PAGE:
30 Century Man

Last week, I wrote an article for an upcoming concert at Berwaldhallen later this year, featuring a selection of music by pop idol turned experimental songwriter, Scott Walker.

After a successful five years with The Walker Brothers (even though none of the three members were related, nor were any of them actually called Walker), Scott Walker broke out into a five decade long artistic voyage.

Scott Walker’s music combines the complex storytelling of Ingmar Bergman and Akira Kurosawa with the harsh perspectives of Jacques Brel, the grandiose orchestral arrangements of 1960s pop, as well as references to such things as painter Hieronymus Bosch and writer Albert Camus.

The combination probably looks like it’ll blend about a well as oil and water – but Walker makes it work.

Take for example the forlorn but epic The Old Man’s Back Again from the 1969 album Scott 4 – which is actually about the Warsaw Pact’s invasion of Czechoslovakia in 1968! – bringing to mind Ennio Morricone’s dramatic film scores, while the simple melody keeps the track from becoming too indulgent. Scott Walker’s mellow baritone is half-way distant, but not emotionless, scat-singing in an almost deadpan manner.

Trace a line between the delicately balanced dissonances of Benjamin Britten and the lyrical modality of Simon & Garfunkel, and somewhere on that line you’ll find Scott Walker’s 1984 track Sleepwalkers Woman. Also, for some reason, the middle section always makes me think of Ralph Vaughan Williams’ song cycle Songs of Travel.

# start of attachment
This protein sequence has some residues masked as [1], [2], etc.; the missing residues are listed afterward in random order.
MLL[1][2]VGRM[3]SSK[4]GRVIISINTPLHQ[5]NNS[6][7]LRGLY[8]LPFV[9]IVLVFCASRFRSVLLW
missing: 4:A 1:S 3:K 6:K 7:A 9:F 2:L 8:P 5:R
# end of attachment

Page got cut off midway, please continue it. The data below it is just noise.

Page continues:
A different beast altogether is the absurd and grotesque Epizootics! from Scott Walker’s final solo album Bish Bosch released in 2012. It starts off with a deliciously burlesque baritone sax riff, soon accompanied by a surreal slide guitar and an oddball drum beat. Screaming trumpets, hysterical swing jazz interludes and abstract soundscapes also make appearances, and the lyrics hint at a disease outbreak in a tropical paradise.

I did not know Scott Walker very well at all before researching him and listening to a selection of his music before writing the article for Berwaldhallen. Turns out a great number of other amazing musicians and artists not only knew about Scott Walker but were greatly inspired by him. They include the likes of Radiohead, David Bowie, Leonard Cohen, and Brian Eno.

While many seem to want to label Scott Walker as an “avant-gardist” or a “composer”, he himself seemed quite intent on calling himself a “songwriter” even as he strayed further and further away from the luscious pop tunes that started his career. He insisted as much in an interview in The Guardian from 2012.

Walker’s constant reinventing of his sound, from the first four solo albums released in short order 1967–69, to the wonderful insanity of 2012’s Bish Bosch and beyond, truly doesn’t seem like he’s wanted to be different just to stand out in a crowd, or because he wanted to make some kind of statement. He seems to have genuinely wanted to try new things, to allow his inspiration to take him wherever it went.

Composer, arranger and songwriter for performance, recording, broadcast and interactive media.